God has helped you to this point. Trust Him to continue doing so
I remember that as a young lad, we often competed against a school outside of our immediate area, called Ebenaezer, (in Hebrew אֶבֶן הָעֵזֶר transliterated as Eben Haezer or “stone of help”). I did not understand the meaning of the name at the time. Years later, as a believer, I started studying the Word of God, and I came across the word again, tucked away deep in the Old Testament, as recorded in 1 Samuel.
When we read the context, starting in chapter four, we come to understand that the Israelites had been battling the Philistines for a long time and lost twice (1 Samuel 4:2 and 1 Samuel 4:10). The second time, the Ark of the Covenant was captured. We read that at hearing that Israel had been slain, the ark taken, and his sons killed, the priest Eli, and old man already, fell backwards on his chair, broke his neck, and died (1 Samuel 4:18). After being moved around several times, with bad luck following the Philistines wherever they took the ark (1 Samuel 5), they decided to return it to the Israelites (1 Samuel 5:10). Here is a lesson: do not mess around with God’s holiness. The ark was a symbol of the holy presence of God:
2And David arose, and went with all the people that were with him from Baale of Judah, to bring up from thence the ark of God, whose name is called by the name of the LORD of hosts that dwelleth between the cherubims. – 2 Samuel 6:2
Even though the ark had been returned to them, the Israelites were still under God’s judgement because of their sins and were still suffering the affliction of the Philistines. Samuel warned them that this would continue unless they confessed their sins (1 Samuel 7:3). When the Philistines confronted them again, God intervened, and the Philistines were defeated. The result was that Samuel built an altar to commemorate the event:
9And Samuel took a sucking lamb, and offered it for a burnt offering wholly unto the LORD: and Samuel cried unto the LORD for Israel; and the LORD heard him. 10And as Samuel was offering up the burnt offering, the Philistines drew near to battle against Israel: but the LORD thundered with a great thunder on that day upon the Philistines, and discomfited them; and they were smitten before Israel. 11And the men of Israel went out of Mizpeh, and pursued the Philistines, and smote them, until they came under Bethcar. 12Then Samuel took a stone, and set it between Mizpeh and Shen, and called the name of it Ebenezer, saying, Hitherto hath the LORD helped us. – 1 Samuel 7:9-12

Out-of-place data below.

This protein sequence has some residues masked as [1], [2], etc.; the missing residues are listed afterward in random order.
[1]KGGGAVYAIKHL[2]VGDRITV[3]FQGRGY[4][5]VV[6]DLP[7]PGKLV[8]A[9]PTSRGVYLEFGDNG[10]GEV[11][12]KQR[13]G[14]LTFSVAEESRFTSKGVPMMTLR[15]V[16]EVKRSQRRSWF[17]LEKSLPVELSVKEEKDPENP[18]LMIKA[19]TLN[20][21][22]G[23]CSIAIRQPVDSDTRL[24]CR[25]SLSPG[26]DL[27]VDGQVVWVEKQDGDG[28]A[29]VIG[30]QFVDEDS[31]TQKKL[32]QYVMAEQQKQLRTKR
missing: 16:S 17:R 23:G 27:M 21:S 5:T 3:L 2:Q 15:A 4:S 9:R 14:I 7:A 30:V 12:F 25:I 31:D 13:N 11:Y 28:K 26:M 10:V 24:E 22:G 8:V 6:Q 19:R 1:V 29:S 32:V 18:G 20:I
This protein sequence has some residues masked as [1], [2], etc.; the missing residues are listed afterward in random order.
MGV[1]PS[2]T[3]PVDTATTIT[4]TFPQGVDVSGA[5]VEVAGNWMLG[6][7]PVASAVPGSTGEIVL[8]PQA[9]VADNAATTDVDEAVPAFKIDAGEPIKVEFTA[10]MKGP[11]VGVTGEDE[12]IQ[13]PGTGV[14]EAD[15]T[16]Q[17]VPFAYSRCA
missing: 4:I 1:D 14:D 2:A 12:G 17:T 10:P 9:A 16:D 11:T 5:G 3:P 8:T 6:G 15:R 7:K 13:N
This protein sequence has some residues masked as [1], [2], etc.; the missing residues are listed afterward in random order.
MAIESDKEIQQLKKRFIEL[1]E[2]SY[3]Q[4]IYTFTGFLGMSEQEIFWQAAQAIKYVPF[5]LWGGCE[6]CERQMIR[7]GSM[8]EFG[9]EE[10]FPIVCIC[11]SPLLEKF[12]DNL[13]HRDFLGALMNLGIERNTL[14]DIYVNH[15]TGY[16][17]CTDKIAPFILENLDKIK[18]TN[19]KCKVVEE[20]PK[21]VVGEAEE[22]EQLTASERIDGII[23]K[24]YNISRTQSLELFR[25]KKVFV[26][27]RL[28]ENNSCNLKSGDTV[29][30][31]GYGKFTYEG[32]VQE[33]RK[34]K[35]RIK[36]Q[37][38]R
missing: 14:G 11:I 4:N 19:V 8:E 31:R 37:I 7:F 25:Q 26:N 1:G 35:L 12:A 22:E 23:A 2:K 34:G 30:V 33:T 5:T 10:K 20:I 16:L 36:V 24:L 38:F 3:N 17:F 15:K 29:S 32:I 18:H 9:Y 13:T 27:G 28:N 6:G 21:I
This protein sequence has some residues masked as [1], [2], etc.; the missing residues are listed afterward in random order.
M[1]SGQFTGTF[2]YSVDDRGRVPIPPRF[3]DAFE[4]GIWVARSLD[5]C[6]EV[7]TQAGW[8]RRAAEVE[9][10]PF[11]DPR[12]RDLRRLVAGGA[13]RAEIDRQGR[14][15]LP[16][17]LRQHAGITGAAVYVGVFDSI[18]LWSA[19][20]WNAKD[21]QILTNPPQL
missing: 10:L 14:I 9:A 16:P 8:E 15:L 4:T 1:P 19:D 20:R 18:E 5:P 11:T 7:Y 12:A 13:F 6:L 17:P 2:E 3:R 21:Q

From this day forward, Israel was no longer harassed by the Philistines. Ebenezer was now not just a place anymore, but an altar, commemorating the fact that God had intervened and saved His nation. It was also a reminder to them how God came through for them in times of need. Samuel boldly states that to this point God had helped Israel. “Ebenezer” means “stone of help”. Originally the name signified the place where they suffered defeat. Now it takes on a new meaning and becomes their beacon of hope.
How can we apply this event to our lives? Have you ever been in a situation that seemed impossible to you, and you thought there was no hope, only for a miracle to occur and save the day? This was no coincidence. Rather, it represents God intervening to help you. In fact, He has always been there, even through your time of sin, which probably led to the predicament your found yourself in. He never left your side for one minute.
Maybe you should consider the many times He has come through for you. In a spiritual sense, this is a great opportunity to look back on your life and recognise the many times He helped you when you were in dire straits. Each time He came through for you, note the date, place, and incident, and place a stone (in the spiritual sense) there to remind you that at these points God was with you. Make them milestones in your life and there will be a clear pattern that He has never let you down. Samuel said that up to this point the Lord helped Israel, and He will continue to do so in future, if we remain in Him.
When I look back at my life, I can clearly see the many times help came when I was in a difficult spot. Had I been more sensitive to the leading of the Holy Spirit at the time, I would have immediately recognised God’s intervention and holy presence in each situation. The problem is that we often take His goodness for granted.
Jesus told his disciples the following:
7If ye abide in me, and my words abide in you, ye shall ask what ye will, and it shall be done unto you. 8Herein is my Father glorified, that ye bear much fruit; so shall ye be my disciples. – John 15:7
If we remain faithful to his Word, He will come through for us. In this way, you will glorify Him. Jesus is our rock, our stone:
6Wherefore also it is contained in the scripture, Behold, I lay in Sion a chief corner stone, elect, precious: and he that believeth on him shall not be confounded. – 1 Peter 2:6
He is the foundation of the Church, and in Him we have our existence. As you can see, the word “stone” occurs several times. God can be the stone that will crush you:
44And whosoever shall fall on this stone shall be broken: but on whomsoever it shall fall, it will grind him to powder. – Matthew 21:44
He can also be the stone (rock) on which you base your faith and life, and save you:
24Therefore whosoever heareth these sayings of mine, and doeth them, I will liken him unto a wise man, which built his house upon a rock: 25And the rain descended, and the floods came, and the winds blew, and beat upon that house; and it fell not: for it was founded upon a rock. – Matthew 7:24-25
This week, try to look back on your life and take stock of the goodness of God and the times He intervened. When you were in the valley, He was there. He put you right back on the mountain and you could rejoice. How many stones of commemoration can you identify?